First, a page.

The Rate of Transition to University: A Comparison between the Centre-North and the South of Italy
Are you already subscribed?
Login to check whether this content is already included on your personal or institutional subscription.
Recent studies have shown that a more effective and efficient use of resources in education and training seems not enough to motivate graduates to enrol at university; in the last years, the Italian evidence proves a downward trend of the rate of transition to university - that is the ratio between the students enrolled at university in a certain academic year and the graduates in the previous academic year -, which highlights a tendency to decrease human capital investments. This paper aims at examining the socio-economic and cultural issues affecting the decision of young graduates to defer their entry into the labour market by investing in university education, as well as at highlighting potential differences between the Centre-North and the South of Italy. By using panel data regression techniques (20 Italian regions from 1999 to 2009) we will focus on the impact of two groups of variables - expenses and context variables - on the rate of transition to university at the regional level. By comparing the two Italian macroareas, it appears that, in recent years, the return on education - a fundamental variable when deciding on enrolling at university - is higher in the Centre-North than in the South of Italy. Moreover, our results will highlight that the rate of transition to university depends on the economic situation of our Country and, considering that human capital must be a driving force for economic growth, investing in it cannot be a consequence of economic growth. Within such a framework, public intervention to support university education is needed to avoid a vicious circle that in the long run will have negative effects on economic growth. This reflection does not seem to have inspired the Italian legislator when adopting the last university reform - which, on the contrary, seems to be going in the opposite direction.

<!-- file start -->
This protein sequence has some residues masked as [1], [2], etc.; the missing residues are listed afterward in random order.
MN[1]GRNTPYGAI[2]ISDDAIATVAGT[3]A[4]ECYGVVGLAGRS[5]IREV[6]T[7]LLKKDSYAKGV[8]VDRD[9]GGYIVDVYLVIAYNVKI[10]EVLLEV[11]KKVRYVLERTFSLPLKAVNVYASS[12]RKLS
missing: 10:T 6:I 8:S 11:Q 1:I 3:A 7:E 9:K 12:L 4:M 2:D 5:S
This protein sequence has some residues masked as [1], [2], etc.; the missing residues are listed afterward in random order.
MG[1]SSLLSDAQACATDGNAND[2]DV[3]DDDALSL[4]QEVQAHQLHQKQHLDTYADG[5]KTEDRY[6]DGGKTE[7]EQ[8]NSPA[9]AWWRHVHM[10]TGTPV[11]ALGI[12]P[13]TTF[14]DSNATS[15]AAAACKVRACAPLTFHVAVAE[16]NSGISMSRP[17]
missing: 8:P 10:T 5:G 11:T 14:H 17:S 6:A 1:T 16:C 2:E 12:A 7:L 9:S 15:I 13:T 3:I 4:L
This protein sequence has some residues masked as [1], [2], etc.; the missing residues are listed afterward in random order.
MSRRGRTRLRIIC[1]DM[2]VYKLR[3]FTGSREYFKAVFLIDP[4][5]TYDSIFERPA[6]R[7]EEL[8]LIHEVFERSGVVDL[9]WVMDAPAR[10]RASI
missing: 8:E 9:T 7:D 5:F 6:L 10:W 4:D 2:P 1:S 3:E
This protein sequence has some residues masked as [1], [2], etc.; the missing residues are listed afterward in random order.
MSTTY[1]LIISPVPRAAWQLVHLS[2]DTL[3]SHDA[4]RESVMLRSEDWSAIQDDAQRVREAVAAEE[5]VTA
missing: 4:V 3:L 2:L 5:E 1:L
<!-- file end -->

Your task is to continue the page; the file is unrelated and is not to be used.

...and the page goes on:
- Human Capital
- Education and Economic Development
- Public Expenditure and Education